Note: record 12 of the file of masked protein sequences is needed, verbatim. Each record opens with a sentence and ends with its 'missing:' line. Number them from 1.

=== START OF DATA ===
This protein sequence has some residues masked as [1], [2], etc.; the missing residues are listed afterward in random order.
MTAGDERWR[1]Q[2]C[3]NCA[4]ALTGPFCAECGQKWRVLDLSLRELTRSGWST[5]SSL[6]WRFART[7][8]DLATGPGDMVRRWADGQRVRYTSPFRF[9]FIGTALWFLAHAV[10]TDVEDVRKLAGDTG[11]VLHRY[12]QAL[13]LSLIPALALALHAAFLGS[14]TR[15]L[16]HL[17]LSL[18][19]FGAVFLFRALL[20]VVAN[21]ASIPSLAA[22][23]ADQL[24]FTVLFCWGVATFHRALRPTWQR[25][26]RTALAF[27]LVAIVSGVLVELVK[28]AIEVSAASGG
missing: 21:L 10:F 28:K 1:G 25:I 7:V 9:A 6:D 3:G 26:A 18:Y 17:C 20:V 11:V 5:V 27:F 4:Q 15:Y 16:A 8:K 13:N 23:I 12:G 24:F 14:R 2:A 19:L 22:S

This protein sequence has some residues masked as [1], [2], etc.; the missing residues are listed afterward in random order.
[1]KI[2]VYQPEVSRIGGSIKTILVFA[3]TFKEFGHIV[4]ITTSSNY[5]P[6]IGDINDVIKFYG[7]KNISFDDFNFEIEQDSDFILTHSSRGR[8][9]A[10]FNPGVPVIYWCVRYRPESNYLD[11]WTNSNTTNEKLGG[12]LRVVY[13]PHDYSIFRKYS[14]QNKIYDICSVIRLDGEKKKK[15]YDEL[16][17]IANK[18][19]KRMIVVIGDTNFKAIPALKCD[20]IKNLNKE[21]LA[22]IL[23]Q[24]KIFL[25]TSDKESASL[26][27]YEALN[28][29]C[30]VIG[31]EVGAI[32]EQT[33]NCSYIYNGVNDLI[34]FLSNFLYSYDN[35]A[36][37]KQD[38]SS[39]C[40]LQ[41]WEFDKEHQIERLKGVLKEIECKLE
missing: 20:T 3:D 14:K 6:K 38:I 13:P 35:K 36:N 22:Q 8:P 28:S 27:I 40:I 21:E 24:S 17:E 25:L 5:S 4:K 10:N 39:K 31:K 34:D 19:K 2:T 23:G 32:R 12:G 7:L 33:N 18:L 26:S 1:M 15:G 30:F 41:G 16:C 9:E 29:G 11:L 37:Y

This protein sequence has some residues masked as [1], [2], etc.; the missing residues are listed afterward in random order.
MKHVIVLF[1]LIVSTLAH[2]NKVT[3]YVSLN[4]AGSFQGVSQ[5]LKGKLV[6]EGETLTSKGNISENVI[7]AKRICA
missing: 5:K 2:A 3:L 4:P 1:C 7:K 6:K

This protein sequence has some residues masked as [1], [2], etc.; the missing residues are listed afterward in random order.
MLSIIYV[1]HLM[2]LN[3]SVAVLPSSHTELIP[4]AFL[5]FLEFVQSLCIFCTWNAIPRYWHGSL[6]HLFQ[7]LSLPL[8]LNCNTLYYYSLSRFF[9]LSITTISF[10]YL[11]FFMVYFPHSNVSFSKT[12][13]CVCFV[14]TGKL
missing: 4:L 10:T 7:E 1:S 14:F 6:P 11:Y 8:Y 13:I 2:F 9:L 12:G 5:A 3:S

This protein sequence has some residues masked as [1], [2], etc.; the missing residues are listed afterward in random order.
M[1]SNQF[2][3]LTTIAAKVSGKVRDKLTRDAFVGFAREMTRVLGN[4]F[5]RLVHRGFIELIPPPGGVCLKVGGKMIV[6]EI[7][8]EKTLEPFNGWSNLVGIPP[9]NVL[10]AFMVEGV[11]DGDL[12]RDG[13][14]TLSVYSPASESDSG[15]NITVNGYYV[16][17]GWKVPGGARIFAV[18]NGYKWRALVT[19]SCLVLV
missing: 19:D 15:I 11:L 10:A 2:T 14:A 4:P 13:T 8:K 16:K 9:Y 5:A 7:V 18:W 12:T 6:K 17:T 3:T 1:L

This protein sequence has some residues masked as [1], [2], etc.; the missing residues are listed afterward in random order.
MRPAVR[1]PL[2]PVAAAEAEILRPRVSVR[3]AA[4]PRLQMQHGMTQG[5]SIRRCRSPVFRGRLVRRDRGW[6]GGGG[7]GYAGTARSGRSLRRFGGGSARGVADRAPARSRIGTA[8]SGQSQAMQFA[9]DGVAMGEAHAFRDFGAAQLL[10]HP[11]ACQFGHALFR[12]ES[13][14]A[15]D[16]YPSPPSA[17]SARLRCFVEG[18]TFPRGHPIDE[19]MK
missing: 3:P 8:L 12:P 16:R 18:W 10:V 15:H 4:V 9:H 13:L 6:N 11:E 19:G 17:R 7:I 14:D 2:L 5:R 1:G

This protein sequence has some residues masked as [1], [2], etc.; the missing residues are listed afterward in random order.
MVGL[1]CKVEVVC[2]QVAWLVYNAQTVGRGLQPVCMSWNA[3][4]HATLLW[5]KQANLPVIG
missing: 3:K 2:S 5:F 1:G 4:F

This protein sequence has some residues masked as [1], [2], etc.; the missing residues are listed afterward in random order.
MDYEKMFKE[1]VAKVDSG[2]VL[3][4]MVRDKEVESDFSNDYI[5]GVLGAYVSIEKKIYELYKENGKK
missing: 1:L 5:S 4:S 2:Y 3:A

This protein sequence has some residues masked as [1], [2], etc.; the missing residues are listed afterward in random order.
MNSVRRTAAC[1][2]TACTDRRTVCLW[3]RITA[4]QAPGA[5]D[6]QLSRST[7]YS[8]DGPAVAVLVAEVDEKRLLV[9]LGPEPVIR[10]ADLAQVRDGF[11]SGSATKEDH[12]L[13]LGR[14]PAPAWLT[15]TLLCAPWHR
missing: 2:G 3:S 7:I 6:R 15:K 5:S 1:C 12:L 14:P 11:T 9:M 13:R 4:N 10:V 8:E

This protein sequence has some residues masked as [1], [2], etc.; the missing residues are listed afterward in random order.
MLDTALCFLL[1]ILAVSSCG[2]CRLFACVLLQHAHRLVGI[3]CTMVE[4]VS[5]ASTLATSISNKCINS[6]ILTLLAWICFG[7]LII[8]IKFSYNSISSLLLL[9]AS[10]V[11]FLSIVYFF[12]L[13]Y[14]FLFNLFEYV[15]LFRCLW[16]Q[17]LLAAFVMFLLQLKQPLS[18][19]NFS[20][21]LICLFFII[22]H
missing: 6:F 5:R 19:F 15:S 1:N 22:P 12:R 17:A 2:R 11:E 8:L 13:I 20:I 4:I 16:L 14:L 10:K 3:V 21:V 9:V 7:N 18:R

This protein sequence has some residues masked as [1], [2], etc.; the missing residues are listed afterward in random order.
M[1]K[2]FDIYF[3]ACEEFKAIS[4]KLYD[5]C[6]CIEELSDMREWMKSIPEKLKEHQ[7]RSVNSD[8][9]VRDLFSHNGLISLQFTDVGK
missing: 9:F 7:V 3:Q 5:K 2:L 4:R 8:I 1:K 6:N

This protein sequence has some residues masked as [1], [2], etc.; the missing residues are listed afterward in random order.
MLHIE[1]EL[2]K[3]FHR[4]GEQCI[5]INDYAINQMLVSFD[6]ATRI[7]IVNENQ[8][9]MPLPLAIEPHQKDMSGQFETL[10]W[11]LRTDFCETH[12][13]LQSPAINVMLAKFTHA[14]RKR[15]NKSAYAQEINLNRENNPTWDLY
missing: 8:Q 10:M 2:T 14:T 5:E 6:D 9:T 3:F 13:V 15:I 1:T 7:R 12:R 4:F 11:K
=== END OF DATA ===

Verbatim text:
This protein sequence has some residues masked as [1], [2], etc.; the missing residues are listed afterward in random order.
MLHIE[1]EL[2]K[3]FHR[4]GEQCI[5]INDYAINQMLVSFD[6]ATRI[7]IVNENQ[8][9]MPLPLAIEPHQKDMSGQFETL[10]W[11]LRTDFCETH[12][13]LQSPAINVMLAKFTHA[14]RKR[15]NKSAYAQEINLNRENNPTWDLY
missing: 8:Q 10:M 2:T 14:T 5:E 6:D 9:T 3:F 13:V 15:I 1:T 7:R 12:R 4:F 11:K